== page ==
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The Parable of Sister Martha and Sister Angeline

The Parable of Sister Martha and Sister Angeline October 7, 2021

 

Awhile ago I met another person who had been abused by the emotionally abusive religious sister I’ve called Sister Angeline. We were sharing stories. They mentioned something that happened to another religious sister at the convent where Sister Angeline lived after taking her vows.

There was another sister I’ll call Sister Martha. The other sisters were out in the world teaching at schools during the day, but Sister Martha was not a teacher. She had a few learning disabilities and didn’t have much education. Sister Martha’s  job in the convent was to cook. The other sisters went off to teach. They came back to the convent in the evening, and Sister Martha would feed them, and then she would clean up the kitchen. Cooking and cleaning up the kitchen were her vocation in life. She liked to cook and clean up the kitchen. It made her feel happy and at peace. And it made the other sisters happy and at peace as well, because they did not have time to cook and clean the kitchen. They had to teach during the day, and grade papers and work on their lesson plans in the evening. Sister Martha’s vocation made it easier for them to fulfill their vocation. That’s how the community worked.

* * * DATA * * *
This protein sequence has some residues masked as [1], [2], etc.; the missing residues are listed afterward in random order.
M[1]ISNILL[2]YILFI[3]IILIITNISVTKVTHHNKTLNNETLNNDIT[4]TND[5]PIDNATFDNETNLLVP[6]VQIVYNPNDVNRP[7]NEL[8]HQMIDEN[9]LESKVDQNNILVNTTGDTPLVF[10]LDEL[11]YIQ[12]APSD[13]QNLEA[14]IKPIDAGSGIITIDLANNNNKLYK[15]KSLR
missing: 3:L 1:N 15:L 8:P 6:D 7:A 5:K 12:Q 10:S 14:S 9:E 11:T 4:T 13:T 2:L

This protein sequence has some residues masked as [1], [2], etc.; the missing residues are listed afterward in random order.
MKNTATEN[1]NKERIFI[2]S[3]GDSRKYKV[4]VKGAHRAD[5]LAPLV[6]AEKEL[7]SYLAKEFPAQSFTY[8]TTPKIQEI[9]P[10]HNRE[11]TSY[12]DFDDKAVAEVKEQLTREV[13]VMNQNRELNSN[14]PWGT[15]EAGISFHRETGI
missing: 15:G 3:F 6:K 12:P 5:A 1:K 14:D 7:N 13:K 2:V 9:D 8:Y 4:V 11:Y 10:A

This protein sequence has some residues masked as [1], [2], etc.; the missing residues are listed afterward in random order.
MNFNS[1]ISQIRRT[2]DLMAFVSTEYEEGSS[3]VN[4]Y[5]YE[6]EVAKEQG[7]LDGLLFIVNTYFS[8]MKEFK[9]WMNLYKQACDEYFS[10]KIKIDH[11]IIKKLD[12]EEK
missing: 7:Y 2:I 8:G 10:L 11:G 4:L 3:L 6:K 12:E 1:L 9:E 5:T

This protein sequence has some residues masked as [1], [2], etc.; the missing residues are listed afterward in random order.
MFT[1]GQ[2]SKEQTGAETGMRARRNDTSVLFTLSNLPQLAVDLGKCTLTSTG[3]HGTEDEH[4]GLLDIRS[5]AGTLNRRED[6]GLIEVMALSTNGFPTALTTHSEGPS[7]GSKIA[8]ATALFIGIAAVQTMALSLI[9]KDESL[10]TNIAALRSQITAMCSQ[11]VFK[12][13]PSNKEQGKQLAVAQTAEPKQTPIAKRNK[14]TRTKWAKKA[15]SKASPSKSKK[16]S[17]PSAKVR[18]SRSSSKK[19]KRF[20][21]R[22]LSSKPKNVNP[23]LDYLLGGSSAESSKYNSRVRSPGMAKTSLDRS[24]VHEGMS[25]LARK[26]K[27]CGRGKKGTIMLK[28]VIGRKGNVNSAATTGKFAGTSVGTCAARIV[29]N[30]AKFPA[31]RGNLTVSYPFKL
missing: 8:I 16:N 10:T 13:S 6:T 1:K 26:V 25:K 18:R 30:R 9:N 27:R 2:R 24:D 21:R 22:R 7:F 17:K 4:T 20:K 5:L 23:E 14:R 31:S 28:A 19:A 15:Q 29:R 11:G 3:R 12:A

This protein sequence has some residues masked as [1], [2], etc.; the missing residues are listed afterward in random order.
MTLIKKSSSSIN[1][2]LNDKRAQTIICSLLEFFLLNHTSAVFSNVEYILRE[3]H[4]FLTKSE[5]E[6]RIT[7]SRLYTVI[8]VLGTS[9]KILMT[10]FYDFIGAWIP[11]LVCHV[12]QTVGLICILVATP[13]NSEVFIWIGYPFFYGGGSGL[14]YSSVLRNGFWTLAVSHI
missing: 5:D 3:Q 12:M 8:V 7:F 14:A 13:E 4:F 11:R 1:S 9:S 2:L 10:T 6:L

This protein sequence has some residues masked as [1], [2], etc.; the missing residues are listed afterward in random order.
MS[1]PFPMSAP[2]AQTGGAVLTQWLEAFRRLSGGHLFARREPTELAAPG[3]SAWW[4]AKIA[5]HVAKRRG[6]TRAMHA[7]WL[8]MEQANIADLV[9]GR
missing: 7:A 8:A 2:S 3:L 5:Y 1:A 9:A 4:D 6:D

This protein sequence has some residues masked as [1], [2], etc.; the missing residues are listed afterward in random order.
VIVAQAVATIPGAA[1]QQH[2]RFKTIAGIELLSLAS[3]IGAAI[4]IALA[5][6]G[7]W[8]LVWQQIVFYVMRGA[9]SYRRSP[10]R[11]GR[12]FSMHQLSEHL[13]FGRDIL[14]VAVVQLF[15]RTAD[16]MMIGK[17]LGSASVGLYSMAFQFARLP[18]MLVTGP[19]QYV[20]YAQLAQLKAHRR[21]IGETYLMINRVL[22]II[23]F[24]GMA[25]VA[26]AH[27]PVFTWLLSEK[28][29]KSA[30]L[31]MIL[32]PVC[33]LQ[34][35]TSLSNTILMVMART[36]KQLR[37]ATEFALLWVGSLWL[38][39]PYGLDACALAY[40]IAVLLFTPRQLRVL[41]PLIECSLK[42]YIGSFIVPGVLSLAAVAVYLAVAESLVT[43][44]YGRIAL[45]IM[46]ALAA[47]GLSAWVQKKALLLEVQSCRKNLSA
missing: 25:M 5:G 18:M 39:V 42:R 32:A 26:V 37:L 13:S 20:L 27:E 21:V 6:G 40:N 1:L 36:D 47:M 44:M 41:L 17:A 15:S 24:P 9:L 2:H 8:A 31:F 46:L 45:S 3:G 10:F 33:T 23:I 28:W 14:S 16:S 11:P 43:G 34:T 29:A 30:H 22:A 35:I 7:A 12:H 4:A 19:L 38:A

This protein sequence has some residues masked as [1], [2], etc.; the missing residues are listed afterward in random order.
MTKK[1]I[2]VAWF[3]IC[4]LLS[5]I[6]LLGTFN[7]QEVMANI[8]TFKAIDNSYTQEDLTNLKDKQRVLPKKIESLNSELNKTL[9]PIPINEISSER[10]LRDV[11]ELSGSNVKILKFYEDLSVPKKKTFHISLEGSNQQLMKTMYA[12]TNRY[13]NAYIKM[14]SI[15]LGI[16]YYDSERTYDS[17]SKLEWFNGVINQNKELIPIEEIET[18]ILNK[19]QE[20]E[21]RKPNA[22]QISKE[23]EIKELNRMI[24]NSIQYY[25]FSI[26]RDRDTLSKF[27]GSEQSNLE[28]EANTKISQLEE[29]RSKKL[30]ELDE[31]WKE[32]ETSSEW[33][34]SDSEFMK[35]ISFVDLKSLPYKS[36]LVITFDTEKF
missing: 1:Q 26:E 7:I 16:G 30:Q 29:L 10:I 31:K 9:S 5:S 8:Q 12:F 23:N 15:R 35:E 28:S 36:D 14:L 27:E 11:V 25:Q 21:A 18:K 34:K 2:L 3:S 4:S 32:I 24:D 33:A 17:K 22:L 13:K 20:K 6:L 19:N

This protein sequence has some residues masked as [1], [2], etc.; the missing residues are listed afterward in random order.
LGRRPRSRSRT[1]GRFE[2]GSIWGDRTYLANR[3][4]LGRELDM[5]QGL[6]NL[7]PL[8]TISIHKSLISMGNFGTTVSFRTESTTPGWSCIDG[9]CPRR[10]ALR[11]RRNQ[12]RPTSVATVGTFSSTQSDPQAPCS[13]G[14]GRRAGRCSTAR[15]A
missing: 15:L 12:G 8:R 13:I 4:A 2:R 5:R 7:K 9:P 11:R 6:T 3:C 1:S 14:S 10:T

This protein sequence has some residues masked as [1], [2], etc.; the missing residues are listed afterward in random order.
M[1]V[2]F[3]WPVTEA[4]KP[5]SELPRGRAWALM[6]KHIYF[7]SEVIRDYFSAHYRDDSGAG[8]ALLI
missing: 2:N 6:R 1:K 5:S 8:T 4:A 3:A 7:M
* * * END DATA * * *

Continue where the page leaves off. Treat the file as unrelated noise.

Sister Angeline put a stop to that.

Sister Angeline approached sister Martha and told her that she’d gotten a “word from the Lord.” Sister Angeline was always getting “words from the Lord.” She wreaked havoc with her words from the Lord. This time, Sister Angeline had gotten the word that Sister Martha was healed of her learning disability. Sister Angeline was certain that the learning disability was now gone. And she was also certain that God wanted Sister Martha to show her thankfulness to God by taking a “leadership position” instead of cooking.

Sister Martha didn’t want to take a leadership position, whatever that was. She wanted to cook and take joy in cooking.